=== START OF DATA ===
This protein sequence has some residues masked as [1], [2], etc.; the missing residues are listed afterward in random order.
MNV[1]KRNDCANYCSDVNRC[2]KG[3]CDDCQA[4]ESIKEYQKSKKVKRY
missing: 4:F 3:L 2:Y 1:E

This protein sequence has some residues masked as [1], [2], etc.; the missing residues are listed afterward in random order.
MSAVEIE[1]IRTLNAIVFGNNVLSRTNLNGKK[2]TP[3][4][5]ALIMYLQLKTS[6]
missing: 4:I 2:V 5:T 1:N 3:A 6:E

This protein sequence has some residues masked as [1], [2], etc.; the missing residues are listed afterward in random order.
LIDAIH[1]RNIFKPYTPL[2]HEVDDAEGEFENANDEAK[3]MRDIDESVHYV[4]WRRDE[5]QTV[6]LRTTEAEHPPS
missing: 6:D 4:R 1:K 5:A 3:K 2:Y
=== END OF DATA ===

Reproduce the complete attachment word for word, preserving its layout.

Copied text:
This protein sequence has some residues masked as [1], [2], etc.; the missing residues are listed afterward in random order.
MNV[1]KRNDCANYCSDVNRC[2]KG[3]CDDCQA[4]ESIKEYQKSKKVKRY
missing: 4:F 3:L 2:Y 1:E

This protein sequence has some residues masked as [1], [2], etc.; the missing residues are listed afterward in random order.
MSAVEIE[1]IRTLNAIVFGNNVLSRTNLNGKK[2]TP[3][4][5]ALIMYLQLKTS[6]
missing: 4:I 2:V 5:T 1:N 3:A 6:E

This protein sequence has some residues masked as [1], [2], etc.; the missing residues are listed afterward in random order.
LIDAIH[1]RNIFKPYTPL[2]HEVDDAEGEFENANDEAK[3]MRDIDESVHYV[4]WRRDE[5]QTV[6]LRTTEAEHPPS
missing: 6:D 4:R 1:K 5:A 3:K 2:Y